I thought Toby Harnden had an excellent analysis of all the events Friday. He is the US Editor for the UK Daily Telegraph. Consider his 10 things to take away from Ames; What Michele Bachmann’s win means:
1. Michele Bachmann is now in the top tier of candidates, which comprises Mitt Romney, Rick Perry and the Minnesota congresswoman. Let’s not get carried away – in some respects this was the situation a week ago. Ames cemented a few trends rather than changing the dynamic of the race. Winning the Iowa caucuses does not mean winning the GOP nomination. And winning the Ames Straw Poll doesn’t mean winning the caucuses. A lot of the significance attached to Ames is because there were so many journalists here. So a little perspective is needed on the significance of the 16,892 ballots cast.
Outside the top three, it is hard to see how any other candidate can win the Republican nomination.
3. Tim Pawlenty’s campaign is now likely to die a slow death, with fundraising dropping off and recriminations beginning. Pawlenty has been very unlucky in some ways but the fact that he ran a good, well-disciplined Ames straw poll campaign makes things even worse for him now.
4. Perry entered the race with a strong speech in Charleston and a visit to New Hampshire. Word is the logistics were near flawless – impressive on day one of a campaign. Perry supporters in Iowa mounted a proper effort to get him write-in votes and that paid off – 718 for a man not on the ballot or in the race when voting began is noteworthy. His candidacy is likely to be a game changer but the next two weeks will be crucial. He will be scrutinised very heavily and he needs to deliver.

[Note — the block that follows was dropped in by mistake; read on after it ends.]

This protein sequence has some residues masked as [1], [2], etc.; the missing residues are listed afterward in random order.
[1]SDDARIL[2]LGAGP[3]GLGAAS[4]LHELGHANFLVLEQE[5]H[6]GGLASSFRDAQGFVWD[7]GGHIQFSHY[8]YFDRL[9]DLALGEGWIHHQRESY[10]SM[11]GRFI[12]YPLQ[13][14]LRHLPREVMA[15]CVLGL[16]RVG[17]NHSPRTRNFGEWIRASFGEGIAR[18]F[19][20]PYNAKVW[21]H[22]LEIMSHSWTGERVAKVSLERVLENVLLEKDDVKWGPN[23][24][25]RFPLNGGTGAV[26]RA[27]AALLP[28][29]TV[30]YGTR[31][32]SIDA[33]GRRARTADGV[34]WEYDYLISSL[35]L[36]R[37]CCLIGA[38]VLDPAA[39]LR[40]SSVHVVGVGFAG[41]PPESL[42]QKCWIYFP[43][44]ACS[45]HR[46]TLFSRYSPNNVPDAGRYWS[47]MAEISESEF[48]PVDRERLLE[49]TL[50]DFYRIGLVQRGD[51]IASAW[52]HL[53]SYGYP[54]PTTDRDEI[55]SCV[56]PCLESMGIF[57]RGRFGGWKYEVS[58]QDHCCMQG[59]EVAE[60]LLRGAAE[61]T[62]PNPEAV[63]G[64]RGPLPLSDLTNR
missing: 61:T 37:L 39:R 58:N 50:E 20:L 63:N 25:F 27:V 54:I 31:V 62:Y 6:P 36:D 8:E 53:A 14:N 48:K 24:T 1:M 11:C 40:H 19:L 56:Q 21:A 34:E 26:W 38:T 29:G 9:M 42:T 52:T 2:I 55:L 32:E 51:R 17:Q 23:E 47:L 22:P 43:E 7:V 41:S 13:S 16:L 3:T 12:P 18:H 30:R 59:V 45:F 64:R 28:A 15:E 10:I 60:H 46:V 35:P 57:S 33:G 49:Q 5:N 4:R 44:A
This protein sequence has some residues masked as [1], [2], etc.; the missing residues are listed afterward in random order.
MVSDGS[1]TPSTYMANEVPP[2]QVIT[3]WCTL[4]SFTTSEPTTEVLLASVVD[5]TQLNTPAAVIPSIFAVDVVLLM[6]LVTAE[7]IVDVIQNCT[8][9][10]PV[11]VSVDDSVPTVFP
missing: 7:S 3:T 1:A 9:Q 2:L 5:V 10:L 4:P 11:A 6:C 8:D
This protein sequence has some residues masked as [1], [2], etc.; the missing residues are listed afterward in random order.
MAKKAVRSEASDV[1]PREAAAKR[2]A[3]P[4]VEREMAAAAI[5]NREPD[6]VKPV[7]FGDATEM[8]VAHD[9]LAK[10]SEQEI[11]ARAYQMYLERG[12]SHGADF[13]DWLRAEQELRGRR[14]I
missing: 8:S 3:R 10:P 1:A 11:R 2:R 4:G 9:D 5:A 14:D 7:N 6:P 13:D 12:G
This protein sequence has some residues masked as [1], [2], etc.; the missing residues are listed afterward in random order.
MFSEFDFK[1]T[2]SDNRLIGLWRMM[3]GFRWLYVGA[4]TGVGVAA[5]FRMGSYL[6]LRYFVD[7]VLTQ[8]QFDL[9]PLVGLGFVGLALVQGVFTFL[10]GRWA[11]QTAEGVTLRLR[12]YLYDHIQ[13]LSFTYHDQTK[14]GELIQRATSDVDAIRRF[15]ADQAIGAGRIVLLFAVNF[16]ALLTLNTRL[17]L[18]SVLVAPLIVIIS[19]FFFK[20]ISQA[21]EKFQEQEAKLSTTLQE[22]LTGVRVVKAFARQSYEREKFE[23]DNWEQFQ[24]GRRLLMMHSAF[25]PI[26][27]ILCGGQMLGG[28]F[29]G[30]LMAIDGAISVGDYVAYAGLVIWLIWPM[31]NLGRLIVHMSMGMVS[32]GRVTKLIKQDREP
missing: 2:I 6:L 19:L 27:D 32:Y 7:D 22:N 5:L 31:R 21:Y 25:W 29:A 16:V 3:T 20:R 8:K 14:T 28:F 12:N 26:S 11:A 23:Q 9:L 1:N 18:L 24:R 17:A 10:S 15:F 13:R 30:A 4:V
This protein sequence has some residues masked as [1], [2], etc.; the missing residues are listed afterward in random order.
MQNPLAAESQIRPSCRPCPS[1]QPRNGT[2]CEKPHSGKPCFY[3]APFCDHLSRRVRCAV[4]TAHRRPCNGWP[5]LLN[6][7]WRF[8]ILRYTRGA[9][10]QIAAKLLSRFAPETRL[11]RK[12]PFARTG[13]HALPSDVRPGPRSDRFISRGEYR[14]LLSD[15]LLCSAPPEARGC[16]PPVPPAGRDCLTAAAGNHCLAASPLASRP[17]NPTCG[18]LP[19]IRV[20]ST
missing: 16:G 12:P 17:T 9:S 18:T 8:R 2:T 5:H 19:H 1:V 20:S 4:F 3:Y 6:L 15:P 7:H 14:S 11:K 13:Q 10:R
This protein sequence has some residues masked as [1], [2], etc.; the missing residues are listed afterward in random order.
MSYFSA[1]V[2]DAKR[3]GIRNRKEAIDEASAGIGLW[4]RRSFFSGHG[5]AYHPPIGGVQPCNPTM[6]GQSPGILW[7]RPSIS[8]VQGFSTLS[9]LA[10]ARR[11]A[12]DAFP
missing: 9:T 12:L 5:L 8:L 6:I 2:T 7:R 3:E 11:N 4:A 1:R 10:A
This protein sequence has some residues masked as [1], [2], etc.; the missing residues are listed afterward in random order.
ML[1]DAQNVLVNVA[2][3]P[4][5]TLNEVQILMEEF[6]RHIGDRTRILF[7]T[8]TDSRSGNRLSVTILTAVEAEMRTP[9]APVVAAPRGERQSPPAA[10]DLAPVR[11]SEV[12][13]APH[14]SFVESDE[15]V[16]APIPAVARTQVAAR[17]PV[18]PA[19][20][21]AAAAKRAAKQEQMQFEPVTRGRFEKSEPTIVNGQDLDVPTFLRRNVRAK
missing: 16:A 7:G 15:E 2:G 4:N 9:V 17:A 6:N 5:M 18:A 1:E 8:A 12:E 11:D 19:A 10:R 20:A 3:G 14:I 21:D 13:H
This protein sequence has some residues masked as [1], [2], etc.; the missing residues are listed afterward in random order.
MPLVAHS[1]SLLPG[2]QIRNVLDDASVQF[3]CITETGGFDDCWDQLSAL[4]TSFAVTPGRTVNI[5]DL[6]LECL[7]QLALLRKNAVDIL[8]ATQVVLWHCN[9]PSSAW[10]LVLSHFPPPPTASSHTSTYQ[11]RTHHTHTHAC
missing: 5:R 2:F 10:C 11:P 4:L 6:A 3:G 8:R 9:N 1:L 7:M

5. Ron Paul came a very close second. He is an important voice in American politics but he is 75, way outside the mainstream of the Republican party on foreign policy and will not be the nominee.
6. Romney’s decision not to compete at Ames was a clever one. He would almost certainly have lost to Bachmann, who was born in Iowa, and probably Ron Paul too. By staying out, he emerged unscathed. But now that Perry is in the race Romney cannot maintain his front runner status by staying above the fray and emerging from contests unscathed. The coming weeks will be a real test for him.
7. The battle is now on for Romney, in particular, to define Perry in order to stop the momentum he will gain from a good announcement and the inevitabe excitement over a new face. Romney will try to portray Perry as a career politician at a time when a businessman and outsider is needed. This will be tough, however, because of Perry’s life story, his Tea Party credibility and the fact he’s a Texan. And, let’s face it, Romney’s an unlikely outsider.
8. It’s hard to see how Jon Huntsman’s candidacy continues.
9. Bachmann may have won Ames but Perry’s entry into the race could make the day a net loss in terms of her chances of actually winning the nomination. Perry is a strong evangelical from a humble background who is viscerally anti-Washington and a natural Tea Party candidate. All of that eats into Bachmann’s support.
10. Sarah Palin received less than one percent of the vote. The law of diminishing returns now seems to be applying to her teasing appearances in between periods of going dark. It hard to imagine that she will really decide to run in 2012 now that Perry’s in – and even harder to see her having a serious chance of winning the nomination.
His comments about Sarah Palin’s chances are only speculation. We have no good way to evaluate her decision let alone what it will mean.
Notice in point 9, Mr. Harnden says, “. . . could make the day a net loss . . .” He did not say it would. I agree. You may know that Michele Bachmann is my friend. There is no doubt, Perry candidacy will make her better and her operation is near flawless. Governor Romney is the front runner. He could stumble and fade. Assuming he does not, I believe Governor Perry and Congresswoman Bachmann will be strengthened by the others presence. They actually need each other. All three know that only one will prevail.
Thoughts about (my former) Governor, Tim Pawlenty: He is being written off by virtually every pundit. He is a gifted and good man. In my view, he was the best governor in Minnesota history. It saddened me to see him stoop to the depths he did in the debate as he lashed out at Representative Bachmann. That performance will, unfortunately, remain a stain on his record.
Some Minnesota commentators, in the tank for Governor Pawlenty, have also behaved like spoiled brats or worse; maybe even like Barak Obama.